6.      Safeguarding.  You may consider your concerns are a matter for safeguarding. What is safeguarding? This is a

         huge subject in itself, but to summarise briefly:

         Protecting your loved one's rights to live in safety, free from abuse and neglect.
         Your loved one's well being is promoted, taking their views, wishes, feelings and beliefs into account.


         If you have safeguarding concerns, contact your Local Authority Safeguarding Team without delay.  Remember

         to keep a log of date, time, who you spoke to and nature of your concern. 

         The effectiveness of Safeguarding Teams can differ from area to area in the UK.  If you are not satisfied with 
         the outcome, do not think there is nothing you can do.  We know of families who have contacted a legal firm and

         have proven the Local Authority Safeguarding Team were negligent.  it is always worth seeking that specialist

         advice.
 

7.      If your loved one's care is funded by the Local Authority you can contact them with your complaint.  If they are 
         paying for their care themselves, they are referred to as 'self-funders'.  In this instance, you would refer your
         complaint to the Local Government Ombudsman.

8.      If you are unhappy with the outcome of your complaint, contact the Local Government Ombudsman -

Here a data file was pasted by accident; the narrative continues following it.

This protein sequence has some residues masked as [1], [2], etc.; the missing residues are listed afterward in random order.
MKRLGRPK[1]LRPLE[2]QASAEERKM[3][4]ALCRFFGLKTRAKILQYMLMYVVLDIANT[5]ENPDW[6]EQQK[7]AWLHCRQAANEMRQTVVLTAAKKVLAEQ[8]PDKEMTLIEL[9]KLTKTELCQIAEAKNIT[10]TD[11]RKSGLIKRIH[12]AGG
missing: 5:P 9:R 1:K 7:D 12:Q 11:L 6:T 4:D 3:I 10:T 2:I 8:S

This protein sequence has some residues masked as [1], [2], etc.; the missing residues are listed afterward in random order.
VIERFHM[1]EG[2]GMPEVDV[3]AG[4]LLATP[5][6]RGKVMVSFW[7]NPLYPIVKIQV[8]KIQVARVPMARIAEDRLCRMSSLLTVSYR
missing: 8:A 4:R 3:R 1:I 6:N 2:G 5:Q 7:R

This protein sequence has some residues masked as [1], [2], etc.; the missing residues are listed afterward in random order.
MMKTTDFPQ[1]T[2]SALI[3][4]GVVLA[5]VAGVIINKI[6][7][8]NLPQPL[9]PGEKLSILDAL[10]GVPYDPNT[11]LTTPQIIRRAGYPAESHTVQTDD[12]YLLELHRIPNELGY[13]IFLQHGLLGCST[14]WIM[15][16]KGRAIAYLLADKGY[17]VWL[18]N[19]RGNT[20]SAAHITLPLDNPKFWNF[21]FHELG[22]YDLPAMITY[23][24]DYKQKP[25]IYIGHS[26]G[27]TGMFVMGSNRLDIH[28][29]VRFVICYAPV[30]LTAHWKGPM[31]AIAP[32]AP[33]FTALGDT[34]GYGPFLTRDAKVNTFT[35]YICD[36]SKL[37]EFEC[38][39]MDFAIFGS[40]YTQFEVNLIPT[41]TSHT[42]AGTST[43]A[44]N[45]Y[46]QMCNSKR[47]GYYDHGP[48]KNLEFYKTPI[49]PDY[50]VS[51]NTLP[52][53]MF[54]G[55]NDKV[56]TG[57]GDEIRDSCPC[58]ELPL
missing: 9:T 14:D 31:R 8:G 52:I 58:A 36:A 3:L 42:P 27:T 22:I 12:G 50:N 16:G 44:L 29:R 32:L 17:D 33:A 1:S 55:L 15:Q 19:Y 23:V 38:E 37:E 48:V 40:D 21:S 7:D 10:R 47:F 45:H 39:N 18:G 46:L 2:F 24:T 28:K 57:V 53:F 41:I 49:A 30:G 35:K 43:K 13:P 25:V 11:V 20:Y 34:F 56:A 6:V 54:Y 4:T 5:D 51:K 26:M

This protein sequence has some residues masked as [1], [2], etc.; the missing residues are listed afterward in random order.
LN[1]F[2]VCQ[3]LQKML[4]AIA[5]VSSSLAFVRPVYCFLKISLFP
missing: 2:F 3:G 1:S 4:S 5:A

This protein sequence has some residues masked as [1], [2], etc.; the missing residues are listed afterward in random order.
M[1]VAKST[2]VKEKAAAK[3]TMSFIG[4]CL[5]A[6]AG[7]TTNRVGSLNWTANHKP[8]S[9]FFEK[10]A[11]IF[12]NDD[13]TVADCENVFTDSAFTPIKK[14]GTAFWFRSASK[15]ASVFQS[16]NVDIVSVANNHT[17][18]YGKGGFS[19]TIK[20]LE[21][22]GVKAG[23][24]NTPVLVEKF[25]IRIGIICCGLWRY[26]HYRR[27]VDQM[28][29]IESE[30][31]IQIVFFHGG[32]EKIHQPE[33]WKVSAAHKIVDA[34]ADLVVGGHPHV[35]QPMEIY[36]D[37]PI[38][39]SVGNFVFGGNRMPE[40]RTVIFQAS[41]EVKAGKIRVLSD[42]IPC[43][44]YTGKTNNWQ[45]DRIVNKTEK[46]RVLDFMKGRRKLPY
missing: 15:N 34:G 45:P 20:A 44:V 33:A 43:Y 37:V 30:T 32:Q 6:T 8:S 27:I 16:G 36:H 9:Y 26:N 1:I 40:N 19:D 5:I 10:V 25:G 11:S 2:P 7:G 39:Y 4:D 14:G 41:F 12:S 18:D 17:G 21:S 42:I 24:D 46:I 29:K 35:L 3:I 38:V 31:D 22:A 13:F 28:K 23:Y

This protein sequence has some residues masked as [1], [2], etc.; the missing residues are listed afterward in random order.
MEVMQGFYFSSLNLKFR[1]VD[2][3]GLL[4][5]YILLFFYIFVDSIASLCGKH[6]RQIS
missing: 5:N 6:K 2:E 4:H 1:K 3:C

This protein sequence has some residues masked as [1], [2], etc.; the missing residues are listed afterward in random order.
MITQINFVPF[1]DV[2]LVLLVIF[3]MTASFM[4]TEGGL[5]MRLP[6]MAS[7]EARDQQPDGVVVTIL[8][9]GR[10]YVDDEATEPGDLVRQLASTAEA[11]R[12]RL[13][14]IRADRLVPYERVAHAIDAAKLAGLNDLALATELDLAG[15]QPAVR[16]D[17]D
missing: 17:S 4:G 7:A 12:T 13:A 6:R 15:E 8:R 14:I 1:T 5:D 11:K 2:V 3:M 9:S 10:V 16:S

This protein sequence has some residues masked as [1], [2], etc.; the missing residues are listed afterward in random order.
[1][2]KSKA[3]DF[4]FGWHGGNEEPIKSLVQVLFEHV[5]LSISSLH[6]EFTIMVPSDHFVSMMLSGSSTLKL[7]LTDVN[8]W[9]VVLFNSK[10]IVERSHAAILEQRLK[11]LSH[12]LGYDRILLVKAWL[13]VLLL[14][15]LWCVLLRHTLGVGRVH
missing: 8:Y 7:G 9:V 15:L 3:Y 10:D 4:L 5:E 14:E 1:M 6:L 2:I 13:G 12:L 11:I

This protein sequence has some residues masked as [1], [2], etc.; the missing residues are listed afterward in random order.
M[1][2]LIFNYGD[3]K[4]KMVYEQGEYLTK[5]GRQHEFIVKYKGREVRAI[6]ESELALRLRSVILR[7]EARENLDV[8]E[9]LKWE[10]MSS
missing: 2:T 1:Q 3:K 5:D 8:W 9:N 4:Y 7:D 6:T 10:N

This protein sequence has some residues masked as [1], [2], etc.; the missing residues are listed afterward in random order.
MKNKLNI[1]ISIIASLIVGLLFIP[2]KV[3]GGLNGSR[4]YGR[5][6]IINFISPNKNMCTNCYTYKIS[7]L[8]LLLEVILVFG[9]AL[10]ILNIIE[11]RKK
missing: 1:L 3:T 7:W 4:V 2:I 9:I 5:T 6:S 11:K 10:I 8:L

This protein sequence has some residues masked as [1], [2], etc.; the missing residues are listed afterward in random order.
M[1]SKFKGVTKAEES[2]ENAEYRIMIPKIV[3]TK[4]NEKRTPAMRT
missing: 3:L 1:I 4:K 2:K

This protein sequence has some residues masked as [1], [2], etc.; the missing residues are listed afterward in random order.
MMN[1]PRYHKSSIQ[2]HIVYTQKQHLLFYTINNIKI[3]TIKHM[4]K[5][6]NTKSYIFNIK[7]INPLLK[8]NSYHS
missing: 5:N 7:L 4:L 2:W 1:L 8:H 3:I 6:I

Making a Complaint  
Click HERE.

Be mindful that for many, the moment you raise a complaint with a care home, your relationship with them can deteriorate, but that is no reason not to do the right thing.  You need to monitor your loved one's care if they are not able, and to be their voice.  They deserve to receive a good standard of care.

If you hit brick walls and bullying from a care provider following making a complaint seek advice.

 

CQC - How to make a complaint about a service provider.  Click HERE.

It can feel like you are being passed from pillar to post when following the complaint process with issues over the care of your loved one in a care home. Your Voice Matters have experienced first hand how obstructive and exhausting following this process can be, reaching the conclusion a long time ago, the complaints system seems to be designed to wear innocent people to the ground, in the hope they will give up.  Unfortunately for them, some of us never will.

You have nothing to lose by seeking free advice from a No Win No Fee Legal Expert.

 

Please do not feel alone with this and never give up, as hard as that journey may be.  Families need to unite, gain strength, comfort and support from each other.

Together we need to influence legislation to bring desperately needed change within our care home and home care sector, making this emotional and difficult journey easier for all involved. 

Your Voice Matters are committed to creating a safer future for families when raising complaints to care home providers, as currently there is no protection for them or their loved one.  It is time to close those loop holes!

Contact Tollers for advice on Abuse Claims